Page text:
Which is just frustrating as the school totally misrepresented the DNP students to the clinical site. So I can completely understand why some preceptors/sites really just don't want to take on NP students/have that school-site relationship (they have no say in admissions and even with requiring interviews/references for clinical site applicants, the schools will sometimes vouch for the merits of the individual based on the school's agenda - like pushing for DNPs to get the better placements to promote that program - and not the individual's competence).

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13 Likes; 2 Followers; 46,135 Visitors; 8,863 Posts

I understand to that a lot of it is safety on the side of the site - like in my last semester my site tried to expand to include students with more diversity after the school pushed the teaching hospital site to take on students with the DNP focus over the ones with a MSN focus, stating it would allow people with less nursing experience to have more competence - but man the lack of basic psych nursing experience created some hazards (like students trying to transport patients expressing SI/GD/DTO from the non-LPS facility to the ED down the street alone with the patient absconding), students getting their personal belongings stolen and then trying to offer the patient money to get those belongings back instead of reporting the theft (and then meeting patients alone without telling preceptor staff), playing around on their cell phones (not looking up drugs, not reading articles related to the cases being assessed - but straight up playing on facebook) during intake assessments and students being unable to handle pimping questions/criticisms during case presentations and arguing with the MD attendings.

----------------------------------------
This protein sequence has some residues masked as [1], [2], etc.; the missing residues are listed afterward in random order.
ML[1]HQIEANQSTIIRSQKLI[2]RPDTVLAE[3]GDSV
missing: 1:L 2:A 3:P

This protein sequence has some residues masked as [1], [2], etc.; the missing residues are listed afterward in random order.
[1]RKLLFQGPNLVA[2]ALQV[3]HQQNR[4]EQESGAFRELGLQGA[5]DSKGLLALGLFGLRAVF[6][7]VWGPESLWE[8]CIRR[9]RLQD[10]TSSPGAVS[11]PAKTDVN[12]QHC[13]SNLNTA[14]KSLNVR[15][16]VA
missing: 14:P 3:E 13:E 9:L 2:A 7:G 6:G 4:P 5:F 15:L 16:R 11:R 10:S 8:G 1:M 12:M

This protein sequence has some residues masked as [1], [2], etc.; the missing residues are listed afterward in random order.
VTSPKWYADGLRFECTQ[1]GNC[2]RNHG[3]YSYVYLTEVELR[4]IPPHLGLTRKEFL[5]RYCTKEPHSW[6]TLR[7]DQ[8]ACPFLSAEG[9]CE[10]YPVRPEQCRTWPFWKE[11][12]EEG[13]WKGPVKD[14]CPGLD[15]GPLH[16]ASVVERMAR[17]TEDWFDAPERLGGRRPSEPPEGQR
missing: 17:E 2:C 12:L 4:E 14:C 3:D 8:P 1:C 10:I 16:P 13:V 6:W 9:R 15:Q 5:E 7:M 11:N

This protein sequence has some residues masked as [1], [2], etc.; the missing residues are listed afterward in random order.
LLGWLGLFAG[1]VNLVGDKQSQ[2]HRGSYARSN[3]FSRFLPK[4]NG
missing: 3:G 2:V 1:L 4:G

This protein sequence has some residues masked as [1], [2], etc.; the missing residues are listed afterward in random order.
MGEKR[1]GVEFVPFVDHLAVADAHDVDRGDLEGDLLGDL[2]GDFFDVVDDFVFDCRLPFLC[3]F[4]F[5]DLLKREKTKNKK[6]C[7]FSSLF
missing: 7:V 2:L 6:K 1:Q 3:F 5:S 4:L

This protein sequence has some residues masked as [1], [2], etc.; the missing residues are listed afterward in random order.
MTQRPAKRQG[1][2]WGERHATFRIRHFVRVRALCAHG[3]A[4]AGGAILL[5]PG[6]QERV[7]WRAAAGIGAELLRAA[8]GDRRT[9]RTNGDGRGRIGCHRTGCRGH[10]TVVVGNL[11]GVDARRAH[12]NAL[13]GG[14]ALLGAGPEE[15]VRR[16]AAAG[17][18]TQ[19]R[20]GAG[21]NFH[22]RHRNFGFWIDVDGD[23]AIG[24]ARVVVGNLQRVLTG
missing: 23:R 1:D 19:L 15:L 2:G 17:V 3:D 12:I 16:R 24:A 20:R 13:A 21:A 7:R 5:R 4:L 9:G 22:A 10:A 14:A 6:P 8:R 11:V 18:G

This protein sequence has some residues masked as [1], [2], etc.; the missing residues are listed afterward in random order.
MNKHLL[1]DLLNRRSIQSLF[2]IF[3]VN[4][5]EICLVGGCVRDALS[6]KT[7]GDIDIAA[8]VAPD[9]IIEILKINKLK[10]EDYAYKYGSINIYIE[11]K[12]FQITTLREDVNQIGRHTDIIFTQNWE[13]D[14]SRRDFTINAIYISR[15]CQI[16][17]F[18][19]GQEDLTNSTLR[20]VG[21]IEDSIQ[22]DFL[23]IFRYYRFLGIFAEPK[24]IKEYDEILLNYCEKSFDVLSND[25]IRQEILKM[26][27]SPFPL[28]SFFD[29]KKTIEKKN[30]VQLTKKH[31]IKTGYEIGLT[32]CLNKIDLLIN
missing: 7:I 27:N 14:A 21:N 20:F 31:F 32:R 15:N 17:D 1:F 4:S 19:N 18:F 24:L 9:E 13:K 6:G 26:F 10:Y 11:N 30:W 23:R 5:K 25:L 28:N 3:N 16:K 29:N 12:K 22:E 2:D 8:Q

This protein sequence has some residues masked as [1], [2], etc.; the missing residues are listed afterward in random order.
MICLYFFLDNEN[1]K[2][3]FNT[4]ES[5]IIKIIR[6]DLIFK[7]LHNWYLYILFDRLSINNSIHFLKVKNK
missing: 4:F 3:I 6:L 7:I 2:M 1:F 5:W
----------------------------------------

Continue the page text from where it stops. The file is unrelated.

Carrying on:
The nuances can be the kiss of death and without that experience no idea what they don't know and yet often rather smug about their innate abilities.

Inappropriate self disclosure is probably my biggest complaint but one of the cherries on top was a colleague's student who didn't have the insight to know a knee length flowy dress sans nylons (or heck even with nylons) and strappy flats are totally inappropriate on a locked unit with known sex offenders who also happen to be psychotic. That was the first and last student my friend precepted from that school.